defining a treatment region within the surface, the treatment region being associated with a predetermined spatial pattern of intensities; and
irradiating the treatment region with an effective dose of controlled ultraviolet/blue radiation according to the spatial pattern.
19. An apparatus for performing oculoplasty, the apparatus comprising:
an applicator for applying a photosensitizer solution to a human eye surface; and
an illuminator for irradiating a defined treatment region within the human eye surface with an effective amount controlled ultraviolet/blue radiation according to a predetermined spatial pattern of intensities.
Description
CROSS-REFERENCES TO RELATED APPLICATIONS

See Application Data Sheet.

STATEMENT AS TO RIGHTS TO INVENTIONS MADE UNDER FEDERALLY SPONSORED RESEARCH OR DEVELOPMENT

Not Applicable

REFERENCE TO A “SEQUENCE LISTING,” A TABLE, OR A COMPUTER PROGRAM LISTING APPENDIX SUBMITTED ON A COMPACT DISK.

Not Applicable

BACKGROUND OF THE INVENTION

This invention relates to ophthalmic surgery Current ophthalmic surgery frequently involves corrections utilizing cuts, ablations, implants, emulsification/aspiration and thermal coagulation of ocular tissues. Over time, all these procedures frequently result in regional structural tissue weakening. Invasive procedures such as LASIK, PRK, INTACs, CK/LTK, and RLE/IOLs, lamellar grafts, and transplants and laser/non-laser flap makers sometimes result in biomechanical weakening, intense wound healing, regression, and scar and opacifying tissue formation. These surgeries affect ocular tissues such as the cornea/lens, thereby reducing or eliminating myopia, hyperopia, presbyopia, cataracts and/or astigmatism. Current clinical outcomes result in undesirable side effects notably predictability, contrast loss, night vision, glare, halo, haze, and the like as well as lack of long term stability and in some extreme cases: keratectasia or localized corneal thinning and bulging. Touchups, to correct for inaccurate surgical outcomes, suffer from similar shortcomings. Particulate infiltrates during flap making are known to cause complications (e.g., DLK-“Sands of Sahara” and microbial infections). Dry eye complaints immediate post-op are common due to corneal nerve damage. Induced high order aberrations (HOAs), infectious keratitis, epithelial ingrowth/stromal melts, irregular astigmatism, stria/micro-wrinkles and shifted/button hole flaps have been reported in published literature. Weakening due to RK often results in induced hyperopia.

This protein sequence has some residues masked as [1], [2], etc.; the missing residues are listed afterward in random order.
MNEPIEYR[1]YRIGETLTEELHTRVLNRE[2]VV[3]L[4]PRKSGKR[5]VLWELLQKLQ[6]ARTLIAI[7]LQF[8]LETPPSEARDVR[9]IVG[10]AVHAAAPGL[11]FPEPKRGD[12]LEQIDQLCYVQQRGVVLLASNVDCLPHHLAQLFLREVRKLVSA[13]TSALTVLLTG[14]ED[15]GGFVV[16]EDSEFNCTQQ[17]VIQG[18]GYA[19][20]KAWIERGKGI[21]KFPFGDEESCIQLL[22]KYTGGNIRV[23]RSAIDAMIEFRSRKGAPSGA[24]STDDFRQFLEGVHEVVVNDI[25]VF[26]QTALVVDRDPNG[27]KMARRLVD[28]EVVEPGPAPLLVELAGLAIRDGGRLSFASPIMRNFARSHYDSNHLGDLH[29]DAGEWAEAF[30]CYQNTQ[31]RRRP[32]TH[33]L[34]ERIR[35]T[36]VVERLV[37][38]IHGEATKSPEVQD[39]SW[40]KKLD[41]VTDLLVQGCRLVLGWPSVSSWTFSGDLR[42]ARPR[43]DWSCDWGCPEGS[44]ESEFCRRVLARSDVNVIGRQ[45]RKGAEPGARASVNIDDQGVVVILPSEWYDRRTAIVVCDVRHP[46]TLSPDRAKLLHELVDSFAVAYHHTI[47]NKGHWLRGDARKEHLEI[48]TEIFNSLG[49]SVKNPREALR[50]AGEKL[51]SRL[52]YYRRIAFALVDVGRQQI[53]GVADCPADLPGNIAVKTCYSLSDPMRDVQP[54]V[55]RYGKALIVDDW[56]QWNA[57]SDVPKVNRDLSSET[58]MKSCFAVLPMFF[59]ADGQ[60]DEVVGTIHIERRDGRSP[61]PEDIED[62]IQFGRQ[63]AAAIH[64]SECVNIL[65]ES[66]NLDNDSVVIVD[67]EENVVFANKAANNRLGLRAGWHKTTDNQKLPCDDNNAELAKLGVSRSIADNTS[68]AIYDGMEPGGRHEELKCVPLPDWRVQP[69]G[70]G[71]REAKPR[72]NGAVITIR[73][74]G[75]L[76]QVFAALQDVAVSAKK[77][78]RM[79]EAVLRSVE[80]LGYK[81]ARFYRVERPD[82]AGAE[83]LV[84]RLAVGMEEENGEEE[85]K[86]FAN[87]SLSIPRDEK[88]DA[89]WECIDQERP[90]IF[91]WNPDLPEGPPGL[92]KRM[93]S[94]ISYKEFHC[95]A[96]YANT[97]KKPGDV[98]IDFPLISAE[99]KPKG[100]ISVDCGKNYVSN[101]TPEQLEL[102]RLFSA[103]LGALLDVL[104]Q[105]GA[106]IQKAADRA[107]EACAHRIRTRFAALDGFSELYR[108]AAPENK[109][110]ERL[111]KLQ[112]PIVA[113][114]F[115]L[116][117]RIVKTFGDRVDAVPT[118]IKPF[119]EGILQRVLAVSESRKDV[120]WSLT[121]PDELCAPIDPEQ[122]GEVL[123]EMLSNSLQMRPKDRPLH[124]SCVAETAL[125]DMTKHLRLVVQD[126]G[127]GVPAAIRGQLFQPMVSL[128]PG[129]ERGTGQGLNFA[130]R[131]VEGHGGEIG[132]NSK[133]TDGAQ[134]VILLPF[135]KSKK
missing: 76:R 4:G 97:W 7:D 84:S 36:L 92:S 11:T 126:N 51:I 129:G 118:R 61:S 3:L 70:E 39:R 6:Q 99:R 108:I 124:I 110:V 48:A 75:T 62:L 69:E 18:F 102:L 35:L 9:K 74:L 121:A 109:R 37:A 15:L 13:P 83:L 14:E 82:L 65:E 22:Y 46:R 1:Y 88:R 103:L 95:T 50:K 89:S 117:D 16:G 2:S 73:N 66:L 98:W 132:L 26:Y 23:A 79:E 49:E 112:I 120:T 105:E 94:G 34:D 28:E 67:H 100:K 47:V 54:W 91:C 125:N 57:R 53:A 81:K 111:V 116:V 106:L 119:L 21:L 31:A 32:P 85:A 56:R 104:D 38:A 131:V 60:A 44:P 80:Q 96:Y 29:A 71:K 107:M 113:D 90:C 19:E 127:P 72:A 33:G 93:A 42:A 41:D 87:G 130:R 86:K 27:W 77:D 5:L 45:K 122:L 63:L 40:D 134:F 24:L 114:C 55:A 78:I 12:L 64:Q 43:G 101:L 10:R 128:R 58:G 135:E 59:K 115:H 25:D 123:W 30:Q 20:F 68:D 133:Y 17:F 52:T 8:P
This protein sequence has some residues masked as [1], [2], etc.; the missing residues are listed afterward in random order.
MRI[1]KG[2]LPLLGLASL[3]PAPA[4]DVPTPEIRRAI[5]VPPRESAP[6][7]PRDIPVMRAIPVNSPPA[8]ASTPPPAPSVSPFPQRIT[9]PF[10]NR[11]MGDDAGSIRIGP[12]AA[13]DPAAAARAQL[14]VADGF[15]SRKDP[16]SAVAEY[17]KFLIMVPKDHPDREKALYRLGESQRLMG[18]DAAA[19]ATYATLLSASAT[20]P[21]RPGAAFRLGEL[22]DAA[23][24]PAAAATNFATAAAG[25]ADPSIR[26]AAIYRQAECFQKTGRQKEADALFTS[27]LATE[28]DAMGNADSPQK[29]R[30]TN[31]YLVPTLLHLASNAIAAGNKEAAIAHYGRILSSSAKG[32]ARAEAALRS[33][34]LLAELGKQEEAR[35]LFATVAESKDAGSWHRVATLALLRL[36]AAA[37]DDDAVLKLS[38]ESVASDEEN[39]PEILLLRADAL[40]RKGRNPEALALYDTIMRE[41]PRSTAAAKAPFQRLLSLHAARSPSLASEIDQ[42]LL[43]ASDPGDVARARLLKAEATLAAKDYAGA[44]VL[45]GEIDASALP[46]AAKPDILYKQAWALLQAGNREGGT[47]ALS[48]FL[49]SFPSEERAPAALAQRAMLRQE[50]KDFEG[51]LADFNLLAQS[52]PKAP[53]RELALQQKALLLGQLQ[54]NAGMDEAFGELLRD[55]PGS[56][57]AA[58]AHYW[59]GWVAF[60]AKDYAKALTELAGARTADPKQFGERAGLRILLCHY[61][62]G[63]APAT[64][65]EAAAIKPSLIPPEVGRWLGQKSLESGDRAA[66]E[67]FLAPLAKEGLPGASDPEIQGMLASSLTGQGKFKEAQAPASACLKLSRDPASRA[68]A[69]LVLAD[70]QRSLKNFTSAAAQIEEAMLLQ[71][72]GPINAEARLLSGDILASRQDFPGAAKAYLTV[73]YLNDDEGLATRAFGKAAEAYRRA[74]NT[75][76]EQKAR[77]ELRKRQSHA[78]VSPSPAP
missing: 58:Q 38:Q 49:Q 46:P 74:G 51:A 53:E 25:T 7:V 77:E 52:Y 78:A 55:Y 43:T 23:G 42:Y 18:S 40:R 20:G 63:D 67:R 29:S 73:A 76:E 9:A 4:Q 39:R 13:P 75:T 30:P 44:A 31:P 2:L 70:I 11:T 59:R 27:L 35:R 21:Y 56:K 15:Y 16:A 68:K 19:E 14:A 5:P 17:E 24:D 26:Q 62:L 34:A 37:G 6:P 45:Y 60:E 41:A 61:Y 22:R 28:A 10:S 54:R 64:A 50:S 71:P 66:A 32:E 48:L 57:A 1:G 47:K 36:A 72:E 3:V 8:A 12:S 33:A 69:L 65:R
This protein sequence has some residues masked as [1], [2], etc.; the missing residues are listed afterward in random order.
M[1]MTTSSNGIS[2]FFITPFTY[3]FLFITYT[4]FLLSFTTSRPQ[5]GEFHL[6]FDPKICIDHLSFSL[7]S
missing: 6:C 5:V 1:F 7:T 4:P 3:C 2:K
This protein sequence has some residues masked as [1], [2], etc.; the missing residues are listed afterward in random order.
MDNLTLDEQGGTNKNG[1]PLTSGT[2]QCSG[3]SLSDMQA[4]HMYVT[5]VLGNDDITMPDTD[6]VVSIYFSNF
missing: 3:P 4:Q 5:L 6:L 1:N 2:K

Excimer/Femtosecond techniques generally require high cost/high maintenance/large footprint systems. LTK/CK techniques are known to suffer from regression of effect due to thermal collagen denaturation.

Recent rapid prototyping/stereolithography tools have seen use of curable liquid resin surfaces illuminated by UVA DLP DMD technologies but are meant as sequential crosslinking to create custom objects, and neither non-opacification nor shrinkage of living tissue are considered as the primary desired effects, primarily rapid rigidity.

Therefore, there is a need in the art for improved methods and apparatus for modifying the refractive properties of ocular tissue.

SUMMARY OF THE INVENTION

According to the invention, shaping or treating reactive target regions and more specifically performing structural modification of ocular tissues utilizes ultravioletiblue radiation to produce non-opacifying shrinkage and stiffening of ocular tissue. A customized, pixel-based treatment region and low to moderate ultraviolet/blue radiation fluences produces refractive modifications of eye tissue. In relation to presbyopia treatments, shrinkage of the paralimbal scleral region near the scleral spur results in improved near focus with no loss in far acuities.